"So here's your final assignment," Verna told the group at the fourth meeting. "We will have our own Christmas party at our next and final meeting. Of course we will have gifts." With this Verna passed around a basket, urging everyone to take a slip of paper. "Whoever's name is on your piece of paper is who you will be giving a gift. One big stipulation," Verna said loudly, "the gifts must be less than $5.00. Remember this is a group bent on reconstructing Christmas. You've known each other long enough to know each other well enough to choose a thoughtful but un-costly present. But don't reveal the identity of your name until the party!"
"It really is a pretty afghan," Melvin told Lisa. Lisa bought along her project at the urging of the group. She was packing everything away when Melvin spoke directly to her for the first time since she met him. Lisa tried to be polite, but the last thing she wanted was for this Melvin person to demonstrate any interest in her. Though he was ruggedly handsome with a pair of shocking blue eyes that shone brightly from his tanned face, Melvin was a construction worker and Lisa wasn't going there again anytime soon.
Two days later a completely crocheted square of her afghan arrived in the mail. Lisa turned the square over and over, admiring the detailed crocheted stitches.
Probably Mrs. Beasly, Lisa guessed. She got my name in the gift draw and is helping me get this thing done.
Which was exactly the point of the group and Lisa smiled at the originality of the gift. And she certainly needed the help. With only a week until Christmas, Lisa despaired that she'd ever get the thing done.
The next day, another crocheted square arrived. For each of the two days after this, a crocheted square came in the mail. Lisa was delighted and began to hope she really might get the afghan complete in time to see her grandmother's Christmas surprise.
Though she thought the reconstructing Christmas idea a bit silly at first, Lisa was so glad she took the chance. She'd met many wonderful people and was now learning more than she ever thought she could; some of the real depth that Christmas can have.
"Okay, now time for our gifts," Verna said, clapping her hands and commanding all to stop their chatting and munching. Lisa couldn't remember the last time she had such a good time. There were no loud bands or garish decorations. Instead, Verna had decorated her basement with a small tree, covered a folding table with a Christmas tablecloth, and invited everyone to set their potluck contribution on the buffet. The group laughed and sang Christmas carols and enjoyed homemade dishes unsullied by additives. Lisa even spent some time chatting with Melvin, such was the holiday spirit with which she'd been infused.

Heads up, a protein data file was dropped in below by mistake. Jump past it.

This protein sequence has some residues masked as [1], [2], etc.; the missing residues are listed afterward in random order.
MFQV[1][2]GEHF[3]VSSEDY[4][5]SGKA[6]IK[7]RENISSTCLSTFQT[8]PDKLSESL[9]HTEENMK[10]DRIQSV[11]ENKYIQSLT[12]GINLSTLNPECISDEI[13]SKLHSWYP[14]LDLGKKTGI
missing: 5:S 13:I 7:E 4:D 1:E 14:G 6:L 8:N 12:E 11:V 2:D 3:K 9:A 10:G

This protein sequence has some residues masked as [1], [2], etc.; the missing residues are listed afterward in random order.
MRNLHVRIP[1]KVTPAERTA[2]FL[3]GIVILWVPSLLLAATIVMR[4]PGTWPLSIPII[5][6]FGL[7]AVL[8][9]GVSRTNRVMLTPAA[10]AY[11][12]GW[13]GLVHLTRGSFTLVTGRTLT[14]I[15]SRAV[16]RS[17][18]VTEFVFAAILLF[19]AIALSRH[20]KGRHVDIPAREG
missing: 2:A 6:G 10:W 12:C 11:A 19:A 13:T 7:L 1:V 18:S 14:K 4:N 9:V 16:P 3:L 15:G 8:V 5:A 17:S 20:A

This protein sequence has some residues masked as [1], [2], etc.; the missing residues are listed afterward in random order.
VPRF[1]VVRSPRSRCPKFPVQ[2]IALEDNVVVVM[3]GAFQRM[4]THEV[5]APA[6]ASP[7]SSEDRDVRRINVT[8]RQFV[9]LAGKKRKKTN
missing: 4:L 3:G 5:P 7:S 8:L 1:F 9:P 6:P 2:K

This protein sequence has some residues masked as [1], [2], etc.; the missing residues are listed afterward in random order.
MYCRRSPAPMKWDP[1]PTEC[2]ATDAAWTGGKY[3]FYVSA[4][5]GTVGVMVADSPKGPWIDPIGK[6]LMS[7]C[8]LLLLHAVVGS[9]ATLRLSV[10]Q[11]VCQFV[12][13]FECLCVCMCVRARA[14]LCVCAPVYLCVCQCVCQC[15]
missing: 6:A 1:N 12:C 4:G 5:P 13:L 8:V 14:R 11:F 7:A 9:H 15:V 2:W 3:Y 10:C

"I've received the afghan squares and I can't tell you how wonderful they were," Lisa said to Mrs. Beasly. Before Mrs. Beasly could answer, Verna handed Lisa a gaily wrapped gift.
Lisa accepted in surprise. She wasn't expecting a gift that night, understanding that her gifts were delivered early to help her with the time limit.
"Hope the afghan squares helped ..... Merry Christmas", a pretty card taped to the bottom of the box read. It was signed by Melvin Williams.
Lisa looked up at a beaming Melvin, his shocking blue eyes twinkling with the delight of the surprise.
"I'm not going to tell you I did it all by myself. When I was a small boy I spent many afternoons on the front porch with my grandmother. She taught me how to crochet and when I heard about your dilemma, well, I had a grandma too. I had to get Mrs. Beasley to give me a copy of the pattern as well as the colors. Good thing you shared this with her."
Lisa's jaw hung open, allowing no formation of appropriate thanks. She had given Mrs. Beasley a copy of the pattern and wrote down the dye lot numbers of the yarn. It was why Lisa thought Mrs. Beasley was her crocheting elf at the start.
"My mom helped me buy the yarn and she gave me a refresher course. I started crocheting on the job and boy did the guys give me a ribbing. Soon they all started helping out. Some of them wound the yarn, some snipped the ends. One guy could even do a decent single crochet and he did a couple of rows. I told them I was doing this for a lovely damsel in distress and they sure understood this."
Somehow Lisa got her jaw realigned. She studied the piercing blue eyes and wondered just how does one toss all preconceived notions right out the window.
For who better to help reconstruct Christmas than a construction worker?
More Smashing Fiction HERE
A French Joke
Gotta love it.
An American is having breakfast in Paris one morning (coffee, croissants, bread, butter and jam) when a Frenchman, chewing bubblegum, sits down next to him. The American ignores the Frenchman who, nevertheless, starts a conversation.
Frenchman: "You American folk eat the whole bread??"
American (in a bad mood): "Of course."
Frenchman: (after blowing a huge bubble) "We don't. In France, we only eat what's inside. The crusts we collect in a container, recycle it, transform them into croissants and sell them to the States." The Frenchman has a smirk on his face.
The American listens in silence.
The Frenchman persists: "Do you eat jelly with the bread??"
American: "Of course."
Frenchman: (cracking his bubblegum between his teeth and chuckling).
"We don't. In France, we eat fresh fruit for breakfast, then we put all the peels, seeds, and leftovers in containers, recycle them, transform them into jam, and sell the jam to the States."
After a moment of silence, the American then asks: "Do you have sex in France?"
Frenchman: "Why of course we do," he says with a big smirk.
American: "And what do you do with the condoms once you've used them?"
Frenchman: "We throw them away, of course."
American: "We don't. In America, we put them in a container, recycle them, melt them down into bubblegum, and sell them to France."
More Fish Giggles HERE